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Former North Carolina professor who resigned after controversial tweets found dead in home

Written by on July 24, 2020

A North Carolina Wilmington professor slated to retire amid controversy surrounding a series of tweets was found dead in his home Thursday afternoon.

Deputies with the New Hanover County Sheriff’s Office said they are investigating the death of Mike Adams after he was discovered around 2 p.m. during a welfare check. No further details were released.


Adams, 55, announced his retirement in late June after a series of posts on Twitter sparked outrage from the community.

Former professor of criminology at UNCW, Mike Adams.

Former professor of criminology at UNCW, Mike Adams.

The university said in a statement that the decision to retire came, “in light of the public attention generated by comments he made on his personal social media channels.”

The university sent a memo to the campus community Thursday to inform them of Adam’s death.

“It is with sadness that we share the news that the New Hanover County Sheriff’s Office is conducting a death investigation involving Dr. Mike Adams, professor of criminology. Please keep his friends and loved ones in your thoughts,” the memo, obtained by Fox News, said.

The professor of criminology at UNCW, and author of “Feminists Say the Darndest Things: A Politically Incorrect Professor Confronts ‘Womyn’ on Campus,” was scheduled to retire Aug. 1 after 27 years at the school, chancellor Jose Sartarelli said in a statement.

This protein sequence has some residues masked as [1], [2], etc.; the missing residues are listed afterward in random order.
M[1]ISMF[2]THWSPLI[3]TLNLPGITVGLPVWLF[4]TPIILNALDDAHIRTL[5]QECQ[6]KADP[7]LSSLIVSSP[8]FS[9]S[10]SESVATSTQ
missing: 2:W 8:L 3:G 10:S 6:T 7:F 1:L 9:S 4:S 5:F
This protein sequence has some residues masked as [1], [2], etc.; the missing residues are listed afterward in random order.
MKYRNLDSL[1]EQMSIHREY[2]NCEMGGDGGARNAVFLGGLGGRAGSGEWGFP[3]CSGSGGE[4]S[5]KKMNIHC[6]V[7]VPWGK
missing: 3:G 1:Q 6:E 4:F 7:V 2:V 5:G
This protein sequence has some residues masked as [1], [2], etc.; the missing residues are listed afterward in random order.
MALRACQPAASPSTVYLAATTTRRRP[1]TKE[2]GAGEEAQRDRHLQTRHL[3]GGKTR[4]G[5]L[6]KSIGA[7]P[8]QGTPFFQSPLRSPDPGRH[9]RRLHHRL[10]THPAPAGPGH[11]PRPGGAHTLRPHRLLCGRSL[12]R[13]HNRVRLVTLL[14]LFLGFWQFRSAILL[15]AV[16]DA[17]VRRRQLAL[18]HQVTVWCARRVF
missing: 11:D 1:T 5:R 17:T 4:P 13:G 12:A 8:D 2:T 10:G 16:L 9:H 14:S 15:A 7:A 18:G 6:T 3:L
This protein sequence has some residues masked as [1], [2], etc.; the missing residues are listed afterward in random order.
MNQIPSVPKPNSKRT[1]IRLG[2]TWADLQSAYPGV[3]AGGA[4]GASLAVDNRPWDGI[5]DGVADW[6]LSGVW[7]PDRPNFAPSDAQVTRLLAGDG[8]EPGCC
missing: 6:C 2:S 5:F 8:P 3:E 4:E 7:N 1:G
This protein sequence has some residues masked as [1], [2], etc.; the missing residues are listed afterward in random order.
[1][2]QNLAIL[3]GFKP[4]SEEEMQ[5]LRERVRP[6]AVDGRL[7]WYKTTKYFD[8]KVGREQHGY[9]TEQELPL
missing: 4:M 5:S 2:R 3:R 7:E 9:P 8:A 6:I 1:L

In one tweet on May 28, Adams wrote: “Don’t shut down the universities. Shut down the non essential majors. Like Women’s Studies.”

On May 29, Adams tweeted: “This evening I ate pizza and drank beer with six guys at a six seat table top. I almost felt like a free man who was not living in the slave state of North Carolina. Massa Cooper, let my people go!” he said referencing the state’s Democratic Gov. Roy Cooper.

The comments came days after the death of George Floyd in Minneapolis sparked national outrage and protests. Floyd, an unarmed Black man, died in police custody after a police officer kneeled on his neck for over eight minutes.

Adams later defended his tweets, saying they had nothing to do with race and were jabs at Cooper’s handling of the coronavirus pandemic and restrictive lockdown measures.

Petitions to fire Adams garnered more than 25,000 signatures. At the time, he filed a complaint with the New Hanover County Sheriff’s Office, saying he received a death threat from someone he offended, according to reports by WECT.

The incident was not the first time Adams garnered scrutiny because of his tweets.


In 2016, he posted on Twitter: “Black Lives Matter supporters are either racist, emotionally unstable, or suffering from severe intellectual hernia. Or all of the above.” In a separate post that year he wrote, “When someone kills a cop you know his last words were probably either ‘Allahu Akbar’ or ‘Black Lives Matter.’”

He also faced backlash for calling a student a “queer Muslim.”

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